Biden arrives in Mexico with migration proposal and seeks to stop drug raids - Plataforma Media

Biden arrives in Mexico with migration proposal and seeks to stop drug raids

The U.S. President, Joe Biden, visited, El Paso, Texas, on Sunday (8) a city bordering Mexico, before his official visit to the neighboring country, where he will address the migration crisis and the urgency to reduce the damage of drug trafficking in his country.

Biden’s arrival in Mexico will take place amid intense debates about illegal immigration and drug trafficking in the region, issues that could affect his image in a possible reelection bid in 2024.

The Democrat visited El Paso in a gesture to his opponents, who berate him for not stepping foot on the 2,100-mile border in his two years in office.

“Our border communities represent the best of our nation’s bounty and we will get them more support as we expand legal avenues for orderly migration and limit illegal immigration,” he wrote on his Twitter account before arriving in Texas.

Biden met with Customs and Immigration agents and the Border Patrol at the Bridge of the Americas checkpoint, a complex of inspection buildings and fences separating the two countries.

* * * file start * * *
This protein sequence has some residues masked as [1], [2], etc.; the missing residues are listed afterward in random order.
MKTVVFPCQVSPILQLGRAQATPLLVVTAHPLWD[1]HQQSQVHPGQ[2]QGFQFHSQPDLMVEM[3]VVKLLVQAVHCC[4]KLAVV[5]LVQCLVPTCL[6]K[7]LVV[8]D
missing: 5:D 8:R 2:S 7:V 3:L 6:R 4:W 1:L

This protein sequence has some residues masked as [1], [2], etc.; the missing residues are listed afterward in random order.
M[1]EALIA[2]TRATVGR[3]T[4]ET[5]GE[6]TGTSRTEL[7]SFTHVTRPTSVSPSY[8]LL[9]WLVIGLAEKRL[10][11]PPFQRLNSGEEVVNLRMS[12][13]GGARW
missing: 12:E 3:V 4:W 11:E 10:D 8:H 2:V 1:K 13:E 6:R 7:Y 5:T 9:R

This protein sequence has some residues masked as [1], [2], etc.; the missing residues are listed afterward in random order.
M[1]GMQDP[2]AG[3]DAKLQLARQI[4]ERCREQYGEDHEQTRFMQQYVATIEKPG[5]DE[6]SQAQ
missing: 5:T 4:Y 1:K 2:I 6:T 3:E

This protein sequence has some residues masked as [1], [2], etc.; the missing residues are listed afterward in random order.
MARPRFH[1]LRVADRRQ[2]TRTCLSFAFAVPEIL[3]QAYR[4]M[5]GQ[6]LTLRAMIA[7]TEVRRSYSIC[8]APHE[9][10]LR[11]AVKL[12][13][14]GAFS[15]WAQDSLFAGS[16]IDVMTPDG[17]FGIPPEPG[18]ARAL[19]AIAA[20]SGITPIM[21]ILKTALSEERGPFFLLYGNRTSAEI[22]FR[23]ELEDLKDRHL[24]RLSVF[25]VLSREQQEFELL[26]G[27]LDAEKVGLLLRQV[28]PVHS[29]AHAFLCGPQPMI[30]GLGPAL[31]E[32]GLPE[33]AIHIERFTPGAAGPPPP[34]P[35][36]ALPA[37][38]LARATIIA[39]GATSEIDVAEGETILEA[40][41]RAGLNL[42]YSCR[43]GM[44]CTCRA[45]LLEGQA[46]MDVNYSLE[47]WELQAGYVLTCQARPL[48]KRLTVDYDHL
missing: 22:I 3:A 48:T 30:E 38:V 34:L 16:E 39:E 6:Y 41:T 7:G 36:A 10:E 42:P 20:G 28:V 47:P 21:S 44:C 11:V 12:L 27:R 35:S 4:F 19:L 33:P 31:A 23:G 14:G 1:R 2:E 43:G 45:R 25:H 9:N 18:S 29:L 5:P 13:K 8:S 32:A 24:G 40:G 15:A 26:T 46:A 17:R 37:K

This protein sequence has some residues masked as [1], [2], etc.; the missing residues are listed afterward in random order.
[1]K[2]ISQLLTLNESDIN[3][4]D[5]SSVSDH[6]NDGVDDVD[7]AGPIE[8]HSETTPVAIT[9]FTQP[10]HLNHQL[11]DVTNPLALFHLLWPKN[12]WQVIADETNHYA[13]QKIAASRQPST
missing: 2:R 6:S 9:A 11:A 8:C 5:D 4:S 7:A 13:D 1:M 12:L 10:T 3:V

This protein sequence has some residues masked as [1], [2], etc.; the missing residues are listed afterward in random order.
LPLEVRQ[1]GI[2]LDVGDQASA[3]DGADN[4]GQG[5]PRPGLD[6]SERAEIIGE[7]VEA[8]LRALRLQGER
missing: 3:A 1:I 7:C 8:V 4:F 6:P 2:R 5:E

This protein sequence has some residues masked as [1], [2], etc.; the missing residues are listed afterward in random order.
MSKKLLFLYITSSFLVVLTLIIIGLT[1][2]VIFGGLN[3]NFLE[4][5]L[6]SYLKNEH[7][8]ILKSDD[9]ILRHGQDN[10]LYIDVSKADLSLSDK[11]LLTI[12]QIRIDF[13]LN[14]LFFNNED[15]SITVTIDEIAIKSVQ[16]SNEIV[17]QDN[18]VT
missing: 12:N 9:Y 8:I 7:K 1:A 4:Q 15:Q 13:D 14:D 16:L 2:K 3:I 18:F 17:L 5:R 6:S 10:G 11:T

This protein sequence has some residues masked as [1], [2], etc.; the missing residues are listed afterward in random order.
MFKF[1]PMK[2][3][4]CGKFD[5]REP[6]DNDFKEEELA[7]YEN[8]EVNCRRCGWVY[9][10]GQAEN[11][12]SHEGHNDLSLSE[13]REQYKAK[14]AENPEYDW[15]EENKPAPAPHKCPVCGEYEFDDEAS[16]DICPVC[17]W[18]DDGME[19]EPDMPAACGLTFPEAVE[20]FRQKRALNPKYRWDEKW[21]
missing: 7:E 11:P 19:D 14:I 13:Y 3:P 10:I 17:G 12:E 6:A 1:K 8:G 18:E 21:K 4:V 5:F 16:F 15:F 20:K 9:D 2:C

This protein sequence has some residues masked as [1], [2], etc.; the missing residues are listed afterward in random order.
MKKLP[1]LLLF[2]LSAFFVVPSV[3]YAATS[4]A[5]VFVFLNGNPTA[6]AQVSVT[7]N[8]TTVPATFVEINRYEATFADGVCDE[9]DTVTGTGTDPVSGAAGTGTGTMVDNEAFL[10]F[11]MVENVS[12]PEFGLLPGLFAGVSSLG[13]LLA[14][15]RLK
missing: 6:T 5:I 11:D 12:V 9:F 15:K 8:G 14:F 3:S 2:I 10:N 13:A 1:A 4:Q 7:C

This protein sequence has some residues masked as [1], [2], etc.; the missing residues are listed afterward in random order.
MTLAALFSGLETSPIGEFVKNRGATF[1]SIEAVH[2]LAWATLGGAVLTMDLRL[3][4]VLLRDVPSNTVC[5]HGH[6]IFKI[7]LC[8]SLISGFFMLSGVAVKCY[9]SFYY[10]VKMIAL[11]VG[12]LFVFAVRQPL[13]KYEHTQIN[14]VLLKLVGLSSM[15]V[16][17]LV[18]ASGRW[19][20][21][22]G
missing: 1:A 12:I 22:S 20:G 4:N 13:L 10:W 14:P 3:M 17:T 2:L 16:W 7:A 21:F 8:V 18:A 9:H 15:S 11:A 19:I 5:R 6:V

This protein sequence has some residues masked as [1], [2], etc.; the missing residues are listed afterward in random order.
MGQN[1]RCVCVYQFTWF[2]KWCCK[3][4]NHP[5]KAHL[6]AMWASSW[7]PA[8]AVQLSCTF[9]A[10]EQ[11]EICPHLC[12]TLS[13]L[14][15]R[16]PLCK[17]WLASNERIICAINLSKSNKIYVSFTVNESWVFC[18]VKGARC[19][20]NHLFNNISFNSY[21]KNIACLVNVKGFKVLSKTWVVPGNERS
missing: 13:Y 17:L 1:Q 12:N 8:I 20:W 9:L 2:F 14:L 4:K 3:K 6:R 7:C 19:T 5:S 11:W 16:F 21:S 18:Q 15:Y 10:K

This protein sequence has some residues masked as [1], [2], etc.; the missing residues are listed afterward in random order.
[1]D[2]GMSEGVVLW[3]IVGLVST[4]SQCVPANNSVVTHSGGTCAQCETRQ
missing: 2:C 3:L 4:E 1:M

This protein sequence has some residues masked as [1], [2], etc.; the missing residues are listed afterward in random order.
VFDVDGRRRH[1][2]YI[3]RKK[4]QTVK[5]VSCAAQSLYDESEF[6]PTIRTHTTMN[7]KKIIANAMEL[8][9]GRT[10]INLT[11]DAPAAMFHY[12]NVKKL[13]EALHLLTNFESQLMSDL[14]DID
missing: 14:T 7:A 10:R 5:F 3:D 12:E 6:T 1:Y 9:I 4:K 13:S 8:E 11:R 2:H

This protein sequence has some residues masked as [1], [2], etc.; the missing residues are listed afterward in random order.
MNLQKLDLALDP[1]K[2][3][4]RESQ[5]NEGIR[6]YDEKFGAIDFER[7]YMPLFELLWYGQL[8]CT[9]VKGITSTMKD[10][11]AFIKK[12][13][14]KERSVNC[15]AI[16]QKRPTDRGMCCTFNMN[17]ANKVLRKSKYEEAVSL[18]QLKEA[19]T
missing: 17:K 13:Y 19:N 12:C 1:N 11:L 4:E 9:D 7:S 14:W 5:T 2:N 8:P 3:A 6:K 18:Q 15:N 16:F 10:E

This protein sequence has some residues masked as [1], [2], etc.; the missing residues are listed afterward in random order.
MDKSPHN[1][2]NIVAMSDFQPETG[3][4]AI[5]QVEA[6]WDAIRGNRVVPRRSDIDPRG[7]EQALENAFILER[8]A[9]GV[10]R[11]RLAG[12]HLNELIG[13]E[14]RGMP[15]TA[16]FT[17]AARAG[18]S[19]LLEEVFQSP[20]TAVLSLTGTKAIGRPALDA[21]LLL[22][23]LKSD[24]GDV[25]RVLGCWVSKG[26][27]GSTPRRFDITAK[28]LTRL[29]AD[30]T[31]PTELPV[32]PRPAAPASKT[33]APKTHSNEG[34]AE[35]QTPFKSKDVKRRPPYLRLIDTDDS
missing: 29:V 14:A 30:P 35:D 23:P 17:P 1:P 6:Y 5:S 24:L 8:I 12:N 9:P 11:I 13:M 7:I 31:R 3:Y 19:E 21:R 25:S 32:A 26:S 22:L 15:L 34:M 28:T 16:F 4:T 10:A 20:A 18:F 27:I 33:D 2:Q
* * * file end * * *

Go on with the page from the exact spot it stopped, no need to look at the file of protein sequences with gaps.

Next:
The agents and officers, including specialists with sniffer dogs, gave a demonstration of techniques for searching vehicles passing through the border. Biden also exchanged views with Border Patrol agents on sections of the fences between the United States and Mexico.

US President Joe Biden speaks with US Customs and Border Protection police on the Bridge of the Americas border crossing between Mexico and the US in El Paso, Texas, on January 8, 2023. – Biden went to the US-Mexico border on Sunday for the first time since taking office, visiting an El Paso, Texas entry point at the center of debates over illegal immigration and smuggling.

The estimated 2.3 million arrests and expulsions of undocumented migrants in fiscal year 2022; the 108,000 drug overdose deaths in 2021: migration and drug trafficking will be at the center of the meeting between Biden and his Mexican counterpart, leftist Andrés Manuel López Obrador, on Monday in Mexico City.